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ERIC Number: EJ723084
Record Type: Journal
Publication Date: 2005-Nov
Pages: 7
Abstractor: Author
Reference Count: 14
ISSN: ISSN-0964-2633
Refining Diagnoses: Applying the DC-LD to an Irish Population with Intellectual Disability
Felstrom, A.; Mulryan, N.; Reidy, J.; Staines, M.; Hillery, J.
Journal of Intellectual Disability Research, v49 n11 p813-819 Nov 2005
Background: The diagnostic criteria for psychiatric disorders for use with adults with learning disabilities/mental retardation (DC-LD) is a diagnostic tool developed in 2001 to improve upon existing classification systems for adults with learning disability. The aim of this study was to apply the classification system described by the DC-LD to a residential intellectual disability (ID) population to examine whether it improved our diagnostic understanding of residents. Methods: Chart reviews of 113 of 178 people in a residential ID service were conducted. For each resident, information was recorded according to the DC-LD multi-axial system. Each resident's case was then discussed with a member of nursing staff familiar with the resident. If diagnosis was unclear, the case was discussed with a senior clinical psychiatrist. Results: The percentage of residents with a moderate to profound ID was 87.6%. In total, 94 diagnoses of psychiatric illness (Axis III, Level B, DC-LD) were made. Of those 94 diagnoses, seven new diagnoses were found because of DC-LD criteria. Of the total number of psychiatric diagnoses made, 72.3% were non-specific, residual category diagnoses. A total of 79 residents (69.9%) had at least one behaviour problem diagnosed on Axis III, Level D, Problem behaviours. Fifty-six (49.6%) of residents in this sample had co-morbid epilepsy. Conclusions: In people with moderate to profound learning disabilities, diagnosis continues to be challenging. The DC-LD is a useful tool in helping to clarify diagnoses in this population by providing revised criteria and a system to classify problem behaviours. The DC-LD would be more helpful if specific axes were included to document medical and psychosocial problems independently from other diagnoses. Further research is warranted to determine whether the DC-LD hierarchical approach to diagnosis improves diagnostic validity.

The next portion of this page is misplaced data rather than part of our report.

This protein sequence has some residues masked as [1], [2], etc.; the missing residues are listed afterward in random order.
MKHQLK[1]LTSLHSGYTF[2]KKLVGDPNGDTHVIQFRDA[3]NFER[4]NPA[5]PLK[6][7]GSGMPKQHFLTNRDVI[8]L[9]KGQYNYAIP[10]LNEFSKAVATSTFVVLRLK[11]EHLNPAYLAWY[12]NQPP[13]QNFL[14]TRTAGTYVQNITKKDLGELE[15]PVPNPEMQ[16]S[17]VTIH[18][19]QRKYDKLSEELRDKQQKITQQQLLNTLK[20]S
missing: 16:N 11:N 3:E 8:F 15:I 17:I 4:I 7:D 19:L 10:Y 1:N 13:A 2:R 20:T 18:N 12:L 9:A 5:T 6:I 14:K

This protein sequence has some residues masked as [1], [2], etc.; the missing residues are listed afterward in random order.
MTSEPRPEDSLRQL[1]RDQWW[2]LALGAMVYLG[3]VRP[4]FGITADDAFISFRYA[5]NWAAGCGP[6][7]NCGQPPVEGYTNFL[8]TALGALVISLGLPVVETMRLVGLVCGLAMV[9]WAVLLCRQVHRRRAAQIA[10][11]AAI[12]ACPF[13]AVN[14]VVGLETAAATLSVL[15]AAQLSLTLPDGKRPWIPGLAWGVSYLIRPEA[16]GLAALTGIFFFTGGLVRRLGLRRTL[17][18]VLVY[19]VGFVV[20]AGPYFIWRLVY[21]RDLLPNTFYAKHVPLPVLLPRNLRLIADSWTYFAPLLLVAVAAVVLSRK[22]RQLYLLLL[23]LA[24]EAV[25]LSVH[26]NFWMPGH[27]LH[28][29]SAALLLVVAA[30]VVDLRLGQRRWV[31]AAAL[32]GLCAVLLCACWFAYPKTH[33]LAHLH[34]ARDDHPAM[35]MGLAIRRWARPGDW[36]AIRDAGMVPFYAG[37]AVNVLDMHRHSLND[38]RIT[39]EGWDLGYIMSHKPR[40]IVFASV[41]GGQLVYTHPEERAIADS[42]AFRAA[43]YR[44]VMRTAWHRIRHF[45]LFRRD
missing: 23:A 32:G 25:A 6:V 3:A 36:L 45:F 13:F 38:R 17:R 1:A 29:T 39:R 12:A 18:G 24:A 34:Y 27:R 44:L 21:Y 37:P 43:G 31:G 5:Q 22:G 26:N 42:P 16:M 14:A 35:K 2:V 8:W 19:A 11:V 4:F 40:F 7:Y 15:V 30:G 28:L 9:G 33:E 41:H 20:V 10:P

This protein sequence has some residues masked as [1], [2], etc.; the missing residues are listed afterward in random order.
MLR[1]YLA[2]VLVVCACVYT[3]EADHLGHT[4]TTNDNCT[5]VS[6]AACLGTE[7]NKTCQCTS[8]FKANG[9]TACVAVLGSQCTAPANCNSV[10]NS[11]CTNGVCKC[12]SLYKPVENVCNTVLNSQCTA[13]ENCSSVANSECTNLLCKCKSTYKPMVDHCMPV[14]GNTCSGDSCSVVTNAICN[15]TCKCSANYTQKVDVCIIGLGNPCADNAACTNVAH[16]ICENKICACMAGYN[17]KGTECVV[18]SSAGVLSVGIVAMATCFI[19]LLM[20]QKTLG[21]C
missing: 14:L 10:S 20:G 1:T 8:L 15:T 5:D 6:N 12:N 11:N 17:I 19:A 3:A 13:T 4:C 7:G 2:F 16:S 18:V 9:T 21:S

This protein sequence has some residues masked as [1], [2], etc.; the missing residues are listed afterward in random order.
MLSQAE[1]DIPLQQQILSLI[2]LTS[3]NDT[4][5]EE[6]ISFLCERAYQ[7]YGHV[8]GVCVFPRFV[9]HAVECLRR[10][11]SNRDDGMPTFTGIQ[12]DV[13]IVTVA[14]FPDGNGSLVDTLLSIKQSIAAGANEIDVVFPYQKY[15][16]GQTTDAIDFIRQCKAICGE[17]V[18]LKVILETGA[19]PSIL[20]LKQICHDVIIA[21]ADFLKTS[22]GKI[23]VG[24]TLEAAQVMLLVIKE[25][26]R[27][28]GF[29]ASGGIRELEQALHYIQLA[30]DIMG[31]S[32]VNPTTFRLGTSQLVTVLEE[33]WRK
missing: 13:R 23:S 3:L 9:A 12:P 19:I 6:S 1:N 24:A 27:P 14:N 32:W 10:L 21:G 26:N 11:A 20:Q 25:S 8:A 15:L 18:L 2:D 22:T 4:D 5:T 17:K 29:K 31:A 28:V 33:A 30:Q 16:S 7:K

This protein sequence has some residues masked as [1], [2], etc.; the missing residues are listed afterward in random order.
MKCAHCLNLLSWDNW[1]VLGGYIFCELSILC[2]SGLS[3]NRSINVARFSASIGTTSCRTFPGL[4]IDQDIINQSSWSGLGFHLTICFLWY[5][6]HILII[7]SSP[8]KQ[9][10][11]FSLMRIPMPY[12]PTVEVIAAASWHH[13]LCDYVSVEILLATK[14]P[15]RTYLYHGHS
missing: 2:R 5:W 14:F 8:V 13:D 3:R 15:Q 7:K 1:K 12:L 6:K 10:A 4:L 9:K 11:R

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Publication Type: Journal Articles; Reports - Descriptive
Education Level: N/A
Audience: N/A
Language: English
Sponsor: N/A
Authoring Institution: N/A
Identifiers - Location: Ireland